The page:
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Old 10-12-15, 10:25 AM
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Originally Posted by MassiveD View Post
One thing to consider in the modern world is that a charging hub is no longer just for lights. A lot of folks want to use them to recharge electronics, and if that is what you want, and you want good, then the Son Hub is your only choice for the front hub. Kinda sneaky, because in the absence of some response from Phil or whatever, we are stuck with just one choice. Of course there are some Shimano hubs, but not at the level you are after. And with generator hubs, when they aren't up to snuff you are missing out on several performance parameters.
Have you heard of Shutter Precision? I'm researching my dream front wheel build right now and I'm leaning towards their PD-8x over the SON28. if you're familiar with them and still think the SON hubs have no competition, i'd love to hear why. If you aren't, I'd strongly suggest checking them out.

On the rear wheel, XT hub 36 DT spokes to a Velocity Dyad (torn between Dyad and Mavic 719 but chose Dyad on wheelbuilder's rec) is (more than?) good enough for me.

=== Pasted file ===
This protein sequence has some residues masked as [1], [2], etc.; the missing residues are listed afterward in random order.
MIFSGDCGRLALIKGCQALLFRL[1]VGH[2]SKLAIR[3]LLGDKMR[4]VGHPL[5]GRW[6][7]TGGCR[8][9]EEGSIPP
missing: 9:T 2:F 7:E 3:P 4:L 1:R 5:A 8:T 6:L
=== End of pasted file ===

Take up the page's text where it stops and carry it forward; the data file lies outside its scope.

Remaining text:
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Old 10-12-15, 01:49 PM
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Rims: Velocity Dyad.
Spokes: Wheelsmith DB14 double butted spokes are not stronger than straight gauge, they are more compliant which allows better load sharing resulting in a stronger wheel.
Hubs: I am a fan of Wheelmaster "tandem" hubs, the rear is a copy of a Phil Wood, even comes apart with two 5mm hex keys for service.

For wider tires take a look at Velocity's Cliffhanger, Atlas and NoBS rims.
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Old 10-12-15, 03:34 PM
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Front Hub: Schmidt SON SL
Rear Hub: Rohloff Speedhub/ 36 spoke
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Old 10-12-15, 05:34 PM
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Originally Posted by iTrod View Post
Front Hub: Schmidt SON SL
Rear Hub: Rohloff Speedhub/ 36 spoke
+1

Getting the same as above on velocity cliffhanger rims, with Sapim race spokes and Sapim brass nipples.